NAHU Washington Update - 04/27/2018  (Plain Text Version)

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In this issue:
•  Fast Facts
•  NAHU Submits Comments on Proposed Expansion of Short-Term Plans
•  Are You Subscribed to NAHU’s Healthcare Happy Hour Podcast?
•  Compliance Cornered: Déjà vu — IRS Revises HSA Family limit
•  Congress Holds Hearings on Mental Health Parity and Opioids
•  12 Days Remaining for Legislative Council Applications
•  Register For the Catalyst for Payment Reform’s Virtual Event Next Tuesday
•  HUPAC Roundup
•  What We're Reading

 

NAHU Submits Comments on Proposed Expansion of Short-Term Plans

On Monday, NAHU submitted comments to the Departments of Labor, Treasury, and Health and Human Services on the proposed rule on the expansion of short-term limited duration insurance (STLDI), also referred to, by many in the industry, as short-term plans (STPs). The Trump Administration proposed restoring the maximum duration of these plans to up to 12 months as long as their sale was accompanied by revised consumer disclosures. NAHU noted our support of expanding coverage options to consumers, but advocated for...

On Monday, NAHU submitted comments to the Departments of Labor, Treasury, and Health and Human Services on the proposed rule on the expansion of short-term limited duration insurance (STLDI), also referred to, by many in the industry, as short-term plans (STPs). The Trump Administration proposed restoring the maximum duration of these plans to up to 12 months as long as their sale was accompanied by revised consumer disclosures. NAHU noted our support of expanding coverage options to consumers, but advocated for a shorter duration window, stressed that consumers should be fully aware of the limitation of these policies, and advised that the federal government should defer to and coordinate with state regulators on the implementation of the rule.

The proposed rule was created in response to an executive order issued by President Trump on October 12, 2017, directing federal agencies to expand the availability of STPs, association health plans and Health Reimbursement Arrangements. The proposal on STPs would effectively end the policy established by the Obama Administration in 2016, and would extend eligibility for the plans from a maximum of three months to up to 364 days as previously permitted, with the ability to renew coverage at the end of that period.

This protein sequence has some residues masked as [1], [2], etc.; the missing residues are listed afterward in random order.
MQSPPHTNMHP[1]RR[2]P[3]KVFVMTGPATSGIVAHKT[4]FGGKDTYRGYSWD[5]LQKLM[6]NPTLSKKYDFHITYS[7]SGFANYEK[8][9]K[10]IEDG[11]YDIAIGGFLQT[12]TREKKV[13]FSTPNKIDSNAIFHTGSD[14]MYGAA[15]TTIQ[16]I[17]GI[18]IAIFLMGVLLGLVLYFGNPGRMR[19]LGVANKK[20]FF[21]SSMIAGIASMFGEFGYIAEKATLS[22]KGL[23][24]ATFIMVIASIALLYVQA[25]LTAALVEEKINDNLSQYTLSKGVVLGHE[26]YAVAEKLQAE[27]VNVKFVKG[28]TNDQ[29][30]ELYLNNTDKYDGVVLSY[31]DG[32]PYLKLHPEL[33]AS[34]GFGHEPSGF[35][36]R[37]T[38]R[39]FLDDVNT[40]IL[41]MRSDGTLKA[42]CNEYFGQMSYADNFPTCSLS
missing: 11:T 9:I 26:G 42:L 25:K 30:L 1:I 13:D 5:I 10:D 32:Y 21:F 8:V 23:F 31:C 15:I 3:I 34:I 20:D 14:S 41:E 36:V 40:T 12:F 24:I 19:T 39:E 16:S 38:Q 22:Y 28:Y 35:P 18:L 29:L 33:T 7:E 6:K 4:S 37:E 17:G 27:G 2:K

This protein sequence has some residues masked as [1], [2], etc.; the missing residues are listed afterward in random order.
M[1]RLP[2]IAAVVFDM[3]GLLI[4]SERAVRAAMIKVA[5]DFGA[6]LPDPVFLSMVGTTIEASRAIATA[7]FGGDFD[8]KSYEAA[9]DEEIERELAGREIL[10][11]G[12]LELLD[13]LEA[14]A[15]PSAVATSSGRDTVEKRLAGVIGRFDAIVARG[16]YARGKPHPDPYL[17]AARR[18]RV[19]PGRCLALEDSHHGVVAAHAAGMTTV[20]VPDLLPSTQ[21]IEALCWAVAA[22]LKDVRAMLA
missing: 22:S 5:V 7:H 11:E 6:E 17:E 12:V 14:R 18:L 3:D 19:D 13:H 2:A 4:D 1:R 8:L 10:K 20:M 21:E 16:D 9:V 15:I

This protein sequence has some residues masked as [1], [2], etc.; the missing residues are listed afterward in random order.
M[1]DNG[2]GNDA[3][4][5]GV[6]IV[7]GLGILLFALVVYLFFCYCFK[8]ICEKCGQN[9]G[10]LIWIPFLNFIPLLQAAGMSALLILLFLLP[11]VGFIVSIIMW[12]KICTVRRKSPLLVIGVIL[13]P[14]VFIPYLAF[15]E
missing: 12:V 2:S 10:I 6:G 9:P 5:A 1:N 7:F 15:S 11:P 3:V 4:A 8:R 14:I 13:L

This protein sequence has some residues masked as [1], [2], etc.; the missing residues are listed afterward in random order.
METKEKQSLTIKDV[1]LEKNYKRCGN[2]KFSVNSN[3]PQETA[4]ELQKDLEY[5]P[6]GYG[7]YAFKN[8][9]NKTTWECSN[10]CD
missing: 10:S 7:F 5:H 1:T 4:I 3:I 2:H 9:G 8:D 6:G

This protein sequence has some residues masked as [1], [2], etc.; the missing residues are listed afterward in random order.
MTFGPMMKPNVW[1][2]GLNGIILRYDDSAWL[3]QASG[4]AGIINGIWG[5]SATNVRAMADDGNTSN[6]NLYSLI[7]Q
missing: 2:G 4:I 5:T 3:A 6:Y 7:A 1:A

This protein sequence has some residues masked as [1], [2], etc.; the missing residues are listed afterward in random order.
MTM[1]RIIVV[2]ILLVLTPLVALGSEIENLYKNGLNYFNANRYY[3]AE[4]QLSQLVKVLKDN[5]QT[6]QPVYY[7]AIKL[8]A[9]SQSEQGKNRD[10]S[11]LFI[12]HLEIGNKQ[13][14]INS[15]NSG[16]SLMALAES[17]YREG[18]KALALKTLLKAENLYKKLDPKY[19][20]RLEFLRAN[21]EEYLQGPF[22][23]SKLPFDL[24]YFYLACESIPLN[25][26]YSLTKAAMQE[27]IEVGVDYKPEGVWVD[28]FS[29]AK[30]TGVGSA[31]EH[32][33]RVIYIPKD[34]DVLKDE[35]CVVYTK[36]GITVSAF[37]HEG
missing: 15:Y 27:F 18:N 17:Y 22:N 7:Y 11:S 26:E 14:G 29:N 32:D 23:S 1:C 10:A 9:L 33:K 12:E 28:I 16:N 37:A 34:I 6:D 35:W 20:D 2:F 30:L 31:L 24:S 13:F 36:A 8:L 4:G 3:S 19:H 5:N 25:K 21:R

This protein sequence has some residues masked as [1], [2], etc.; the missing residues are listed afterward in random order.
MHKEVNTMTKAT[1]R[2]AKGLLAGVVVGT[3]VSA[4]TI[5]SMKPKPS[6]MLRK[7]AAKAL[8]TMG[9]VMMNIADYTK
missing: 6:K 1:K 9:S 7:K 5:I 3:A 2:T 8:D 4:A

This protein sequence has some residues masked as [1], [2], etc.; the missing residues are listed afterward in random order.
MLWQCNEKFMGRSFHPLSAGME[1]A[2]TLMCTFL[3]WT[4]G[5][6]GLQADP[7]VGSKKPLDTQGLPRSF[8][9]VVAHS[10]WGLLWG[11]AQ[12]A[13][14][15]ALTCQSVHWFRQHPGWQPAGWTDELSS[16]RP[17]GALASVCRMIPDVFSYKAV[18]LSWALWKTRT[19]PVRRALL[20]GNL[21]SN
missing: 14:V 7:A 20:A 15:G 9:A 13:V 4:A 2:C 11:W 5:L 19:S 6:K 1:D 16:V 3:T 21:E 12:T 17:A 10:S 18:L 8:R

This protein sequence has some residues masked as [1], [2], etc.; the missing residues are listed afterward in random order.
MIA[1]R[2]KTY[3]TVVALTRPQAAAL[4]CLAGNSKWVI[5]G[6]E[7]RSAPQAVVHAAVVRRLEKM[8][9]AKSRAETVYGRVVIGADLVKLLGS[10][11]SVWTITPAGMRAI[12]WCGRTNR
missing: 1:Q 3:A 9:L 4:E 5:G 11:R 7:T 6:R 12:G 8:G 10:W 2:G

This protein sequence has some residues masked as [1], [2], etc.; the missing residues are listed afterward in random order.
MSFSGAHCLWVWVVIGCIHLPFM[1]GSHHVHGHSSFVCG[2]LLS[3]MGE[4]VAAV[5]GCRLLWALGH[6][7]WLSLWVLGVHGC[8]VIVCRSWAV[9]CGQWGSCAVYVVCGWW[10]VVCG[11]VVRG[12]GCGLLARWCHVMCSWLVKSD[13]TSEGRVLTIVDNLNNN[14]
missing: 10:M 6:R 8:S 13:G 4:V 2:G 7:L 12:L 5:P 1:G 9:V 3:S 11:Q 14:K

In our comments, we noted that our primary preference is for individuals to maintain year-round comprehensive coverage, but recognized that STPs at least allow individuals to purchase some type of medical and financial protection for the majority of the year. However, we also believe that STPs will expand in popularity beyond those who are just simply seeking to fill a temporary coverage gap, particularly by those who are not purchasing traditional coverage due to limited choices and high prices. These consumers who are healthier and leave the individual market may cause further instability in the individual market risk-pool.

We requested that the departments consider ways to avoid bifurcating the individual market between healthy and sicker individuals, and to balance the needs of providing an affordable and sufficient coverage option with the needs of consumers who are truly experiencing a coverage gap. We suggested that rather than expanding the availability to just under one year with the ability to renew, that instead the maximum duration be set to either six months, with one full renewal cycle or to six months with a renewal to January 1, whichever is shorter. Further, to help consumers considering these products, we suggested expanding the Summary of Benefits and Coverage (SBC) to better describe the attributes of these policies so that enrollees fully understand what these plans cover and what they don’t so they aren’t surprised when seeking treatment and incurring costs.

We additionally suggested that the federal government should defer to states for primary responsibility of regulating STPs. We noted that the National Association of Insurance Commissioners (NAIC) is in the process of improving model legislation and a model regulation establishing minimum standards for limited-duration policies, excepted benefits and other health coverage traditionally under the complete purview of state regulation. The federal government should coordinate with the NAIC to ensure that any final rule is harmonious with its efforts since many states will look to the NAIC’s work for guidance on these plans.